Earth Watch Report  –  Biological Hazards

File:MERS coronavirus.jpg

Transmission electron micrograph of Middle East respiratory syndrome (MERS) coronavirus.

National Institutes of Health (NIH)

Wikimedia .org


Biological Hazard United Kingdom Capital City, London [Heathrow Airport] Damage level Details




Biological Hazard in United Kingdom on Tuesday, 13 May, 2014 at 12:10 (12:10 PM) UTC.

A second passenger who travelled through Heathrow Airport been diagnosed with a potentially fatal Sars-style virus. The latest case of Middle East Respiratory Syndrome, MERS-CoV, involves a person flying from Jeddah to America via London. The passenger, who travelled on Saudi Airlines flight 113 on Thursday, May 1, tested positive for the virus after arriving in the US. It follows a similar case involving a passenger who travelled from Riyadh to Chicago and transferred in London on Thursday, April 24. Checks on other passengers on the flight have proved negative, according to Public Health England. Tourists travelling to the Middle East, especially those with chronic medical conditions, are being urged to avoid contact with camels as experts believe they may help to transmit the virus. PHE say the incubation period is around 14 days, but stress the risk of transmission is extremely low. The new type of coronavirus was first identified in a Middle Eastern patient in 2012. According to World Health Organisation figures, 111 people have tested positive in the Jeddah area of Saudi Arabia in the last two years – resulting in 31 deaths. Worldwide the number of cases is thought to be 401, with 93 fatalities. Three people have died in the UK as a result of the infection. PHE said the last case to be detected was in February 2013. Other cases have also been reported in France, Germany, Italy and Greece, across the Middle East in Egypt, Jordan, Qatar, Kuwait and Oman and in other countries such as Malaysia, Philippines and Tunisia. Professor Nick Phin, head of respiratory diseases for Public Health England, said: “As with the incident earlier this month, the risk is very low. “We will be following up with any UK passengers who were sitting in the vicinity of the passenger with MERS-CoV, as a precautionary measure. “Any UK-based travellers who become unwell with a fever, cough or shortness of breath within 14 days of being in the Middle East, should make sure they call their doctor and tell them where they have travelled. “Although the source of MERS-CoV is unknown, there is growing evidence of the possible role of camels in transmitting it to humans. “We advise travellers, particularly those with underlying or chronic medical conditions, to avoid contact with camels in the Middle East. “All travellers should practise good hand and respiratory hygiene to reduce the risk of respiratory illness.”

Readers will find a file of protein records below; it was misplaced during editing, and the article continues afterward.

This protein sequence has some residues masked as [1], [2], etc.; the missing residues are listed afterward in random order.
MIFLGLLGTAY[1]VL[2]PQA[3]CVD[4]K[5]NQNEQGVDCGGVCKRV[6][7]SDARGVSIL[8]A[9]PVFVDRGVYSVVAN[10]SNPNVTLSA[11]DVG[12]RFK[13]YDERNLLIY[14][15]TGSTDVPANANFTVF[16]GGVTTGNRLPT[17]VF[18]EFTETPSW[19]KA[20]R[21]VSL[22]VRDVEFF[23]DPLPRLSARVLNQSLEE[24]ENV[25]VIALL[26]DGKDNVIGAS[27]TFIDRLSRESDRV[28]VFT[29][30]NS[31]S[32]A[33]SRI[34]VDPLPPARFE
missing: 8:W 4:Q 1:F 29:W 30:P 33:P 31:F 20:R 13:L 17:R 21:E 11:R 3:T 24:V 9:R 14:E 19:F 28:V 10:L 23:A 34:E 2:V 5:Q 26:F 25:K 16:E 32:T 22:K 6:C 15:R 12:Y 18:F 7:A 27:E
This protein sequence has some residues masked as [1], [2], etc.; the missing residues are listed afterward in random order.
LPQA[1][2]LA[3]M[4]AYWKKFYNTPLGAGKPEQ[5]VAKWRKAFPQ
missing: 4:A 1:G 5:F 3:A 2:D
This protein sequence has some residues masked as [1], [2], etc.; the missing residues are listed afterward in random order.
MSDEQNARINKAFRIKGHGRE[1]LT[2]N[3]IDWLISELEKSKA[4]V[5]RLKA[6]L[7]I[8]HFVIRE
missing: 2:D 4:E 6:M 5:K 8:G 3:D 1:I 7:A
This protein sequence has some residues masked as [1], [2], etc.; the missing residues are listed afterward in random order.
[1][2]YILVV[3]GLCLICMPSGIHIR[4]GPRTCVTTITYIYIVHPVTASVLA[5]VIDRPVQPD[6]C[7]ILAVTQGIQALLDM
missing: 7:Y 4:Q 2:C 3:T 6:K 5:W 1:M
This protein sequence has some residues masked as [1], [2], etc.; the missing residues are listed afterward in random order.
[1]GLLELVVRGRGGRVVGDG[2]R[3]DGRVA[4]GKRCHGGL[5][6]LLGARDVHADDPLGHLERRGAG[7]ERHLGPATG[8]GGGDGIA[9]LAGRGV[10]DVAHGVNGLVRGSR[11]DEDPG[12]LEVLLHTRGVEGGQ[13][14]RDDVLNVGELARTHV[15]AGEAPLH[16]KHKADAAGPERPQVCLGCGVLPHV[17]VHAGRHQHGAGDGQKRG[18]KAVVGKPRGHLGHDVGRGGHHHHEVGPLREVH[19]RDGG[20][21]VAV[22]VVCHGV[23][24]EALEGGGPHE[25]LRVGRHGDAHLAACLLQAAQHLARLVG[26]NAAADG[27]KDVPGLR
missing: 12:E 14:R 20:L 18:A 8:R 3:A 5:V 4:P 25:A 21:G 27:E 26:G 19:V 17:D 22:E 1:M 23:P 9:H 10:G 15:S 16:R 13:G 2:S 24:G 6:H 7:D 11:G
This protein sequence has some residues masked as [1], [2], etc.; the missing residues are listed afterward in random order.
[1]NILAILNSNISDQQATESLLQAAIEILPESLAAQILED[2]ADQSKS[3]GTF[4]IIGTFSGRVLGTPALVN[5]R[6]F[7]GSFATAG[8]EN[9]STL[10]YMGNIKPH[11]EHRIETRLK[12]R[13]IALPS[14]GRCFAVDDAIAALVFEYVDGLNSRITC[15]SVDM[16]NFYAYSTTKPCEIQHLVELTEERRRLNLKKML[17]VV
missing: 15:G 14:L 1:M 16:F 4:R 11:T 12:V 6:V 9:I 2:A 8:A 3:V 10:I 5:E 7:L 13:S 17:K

Biohazard name: MERS-COv (Middle East Respiratory Syndrome (MERS))
Biohazard level: 4/4 Hazardous
Biohazard desc.: Viruses and bacteria that cause severe to fatal disease in humans, and for which vaccines or other treatments are not available, such as Bolivian and Argentine hemorrhagic fevers, H5N1(bird flu), Dengue hemorrhagic fever, Marburg virus, Ebola virus, hantaviruses, Lassa fever, Crimean-Congo hemorrhagic fever, and other hemorrhagic or unidentified diseases. When dealing with biological hazards at this level the use of a Hazmat suit and a self-contained oxygen supply is mandatory. The entrance and exit of a Level Four biolab will contain multiple showers, a vacuum room, an ultraviolet light room, autonomous detection system, and other safety precautions designed to destroy all traces of the biohazard. Multiple airlocks are employed and are electronically secured to prevent both doors opening at the same time. All air and water service going to and coming from a Biosafety Level 4 (P4) lab will undergo similar decontamination procedures to eliminate the possibility of an accidental release.
Status: confirmed



Second MERS case detected in passenger flying through London

The deadly MERS virus has been diagnosed in two air passengers passed through London in transit in a matter of weeks

A worker wears a mask next to camels in Saudi Arabia.

A worker wears a mask next to camels in Saudi Arabia. There is growing evidence of the possible role of camels in transmitting MERS-CoV to humans Photo: AFP/GETTY

A second case of the deadly MERS virus has been diagnosed on a flight through London.

The passenger was flying from Jeddah to the USA and transiting through Heathrow exactly one week after a person flying from Riyadh to Chicago who stopped at the London airport was found to have the new deadly respiratory virus that has spread through the Middle East.

The risk to anyone on the Saudi Airlines flight 113 on May 1 is thought to be low, but Public Health England warn anyone who has have since become unwell or experienced respiratory symptoms, such as shortness of breath, to seek medical advice.

No other passenger on the April 24 British Airways flight 262 from Riyadh to London was found to have contracted Middle East Respiratory Syndrome.

Experts say the risk to fellow travellers is low as although the mortality rate from the disease is high, it is not easily spread between humans.


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